A spiritual path that does not lead to a living commitment to . . . the Kingdom of God within and around us everywhere for everyone, is no path at all. . . . It is a dead end on the way to God. . . .

Contemplation, you see, is a change in consciousness. It brings us to see the big picture. It brings us to see beyond our own boundaries, beyond our own denominations, beyond even our own doctrines and dogmas and institutional self-interest, straight into the face of a mothering God from whose womb has come all the life that is.

To claim to be aware of the oneness of life and not to regard all of it as sacred trust is a violation of the very purpose of contemplation, which is an immersion in the God of life. To talk about the oneness of life and not to know oneness with all of life . . . is not contemplation. . . . Transformed from within then, the contemplative becomes a new kind of presence in the world who signals another way of being. . . . The contemplative can never again be a complacent, non-participant in an oppressive system. . . . From contemplation comes not only the consciousness of the universal connectedness of life, but the courage to model it as well.

Those who have no flame in their hearts for justice, no consciousness of personal responsibility for the reign of God, no raging commitment to human community may, indeed, be seeking God; but make no mistake, God is still, at best, only an idea to them not a living reality. Indeed, contemplation is a very dangerous activity. It not only brings us face to face with God, it brings us, as well, face to face with the world, and then it brings us face to face with the self; and then, of course, something must be done. Something must be filled up, added to, freed from, begun again, ended at once, changed, or created or healed, because nothing stays the same once we have found the God within. . . . We become connected to everything, to everyone. We carry the whole world in our hearts, the oppression of all peoples, the suffering of our friends, the burdens of our enemies, the raping of the earth, the hunger of the starving, the joyous expectation every laughing child has a right to. Then, the zeal for justice consumes us. Then, action and prayer are one.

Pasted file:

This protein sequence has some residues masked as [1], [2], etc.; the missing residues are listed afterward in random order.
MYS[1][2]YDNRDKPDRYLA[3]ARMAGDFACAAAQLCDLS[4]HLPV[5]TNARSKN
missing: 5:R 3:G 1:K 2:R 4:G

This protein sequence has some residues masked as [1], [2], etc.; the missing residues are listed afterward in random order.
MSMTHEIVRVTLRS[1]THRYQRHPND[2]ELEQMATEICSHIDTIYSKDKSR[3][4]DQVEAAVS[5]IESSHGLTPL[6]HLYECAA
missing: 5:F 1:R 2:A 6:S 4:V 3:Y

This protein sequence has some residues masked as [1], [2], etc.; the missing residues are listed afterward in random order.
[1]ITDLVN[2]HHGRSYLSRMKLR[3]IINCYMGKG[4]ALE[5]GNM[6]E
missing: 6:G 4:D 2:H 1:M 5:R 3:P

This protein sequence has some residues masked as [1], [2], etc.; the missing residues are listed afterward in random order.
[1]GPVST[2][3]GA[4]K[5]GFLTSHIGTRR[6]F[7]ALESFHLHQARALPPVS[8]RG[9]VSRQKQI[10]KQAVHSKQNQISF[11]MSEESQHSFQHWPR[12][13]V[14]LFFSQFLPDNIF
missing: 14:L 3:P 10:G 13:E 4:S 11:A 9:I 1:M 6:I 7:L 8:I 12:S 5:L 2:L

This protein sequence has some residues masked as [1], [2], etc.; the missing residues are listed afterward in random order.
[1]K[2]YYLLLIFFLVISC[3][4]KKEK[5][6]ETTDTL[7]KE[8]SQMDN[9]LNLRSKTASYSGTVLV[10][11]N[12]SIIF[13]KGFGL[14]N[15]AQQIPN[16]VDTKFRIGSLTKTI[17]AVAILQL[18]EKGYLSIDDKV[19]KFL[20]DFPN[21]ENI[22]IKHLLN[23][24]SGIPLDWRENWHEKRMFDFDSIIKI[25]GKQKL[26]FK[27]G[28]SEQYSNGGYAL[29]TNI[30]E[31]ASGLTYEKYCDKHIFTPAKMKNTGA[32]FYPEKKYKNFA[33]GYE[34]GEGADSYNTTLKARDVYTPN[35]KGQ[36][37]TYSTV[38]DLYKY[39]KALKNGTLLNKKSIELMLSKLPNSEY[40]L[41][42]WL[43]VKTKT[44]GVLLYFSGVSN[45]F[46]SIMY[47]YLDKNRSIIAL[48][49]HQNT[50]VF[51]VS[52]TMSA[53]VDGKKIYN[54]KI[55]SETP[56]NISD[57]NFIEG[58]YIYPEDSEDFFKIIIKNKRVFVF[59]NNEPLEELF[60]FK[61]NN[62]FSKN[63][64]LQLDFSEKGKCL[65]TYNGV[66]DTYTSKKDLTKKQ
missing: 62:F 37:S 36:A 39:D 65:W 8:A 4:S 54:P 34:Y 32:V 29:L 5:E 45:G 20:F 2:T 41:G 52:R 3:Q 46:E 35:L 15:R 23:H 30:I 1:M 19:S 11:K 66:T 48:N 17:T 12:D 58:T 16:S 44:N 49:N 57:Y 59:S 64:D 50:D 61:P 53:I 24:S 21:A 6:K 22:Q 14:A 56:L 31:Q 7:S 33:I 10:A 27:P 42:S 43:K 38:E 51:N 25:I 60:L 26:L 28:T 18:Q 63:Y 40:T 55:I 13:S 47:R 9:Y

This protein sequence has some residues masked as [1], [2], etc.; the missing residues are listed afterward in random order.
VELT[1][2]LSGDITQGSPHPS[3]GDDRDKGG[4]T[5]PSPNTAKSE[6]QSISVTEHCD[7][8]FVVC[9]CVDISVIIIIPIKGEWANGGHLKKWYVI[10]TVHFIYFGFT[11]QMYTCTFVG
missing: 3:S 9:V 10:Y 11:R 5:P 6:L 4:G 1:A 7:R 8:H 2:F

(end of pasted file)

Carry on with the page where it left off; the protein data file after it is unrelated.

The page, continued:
. . . To be contemplative, we must have zeal for the God of love in whom all things have their beginning and their end. Fortunately, you will know when that happens to you, because you will find yourselves consumed with love not only for God but for everything and everyone God has created and who lives and is shaping this world right now. There is no clearer sign of real contemplation.

References:
Joan Chittister, Prophets Then, Prophets Now, disc 1 (Center for Action and Contemplation: 2006), MP3 download.

Image credit: Frieze of the Prophets (detail), John Singer Sargent, circa 1892, Museum of Fine Arts, Boston, Massachusetts.
Inspiration for this week’s banner image: Scripture shows the Hebrew prophets speaking to the people as one of their own, not above or apart from the community. —Richard Rohr
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Prophets: Part One

Civil Rights and Obligations
Thursday, July 4, 2019

Sister Simone Campbell, SSS—known as “the nun on the bus”—is someone I consider a modern prophet. She is the Executive Director of NETWORK, an organization that lobbies for socially just federal policies. On this “Independence Day” (in the United States), reflect on Sr. Simone’s invitation to co-create our collective freedom.

In the last half of the twentieth century, thankfully, our society began to engage in a serious process of trying to atone for the sin of slavery, and in doing so much emphasis was placed on promoting civil rights. An unintended consequence of this important movement was a heightened focus on individuals and individual exercise of the freedoms guaranteed in the Constitution. The civil rights movement came out of community, but the legal expression focused on individuals’ capacity to exercise their freedoms. Some fearful Americans—largely white men who professed a conservative version of Christianity—felt threatened, as if there were not enough rights to go around. They sought to create their own “movement.” This reaction in part fueled the rise of the tea party movement. . . .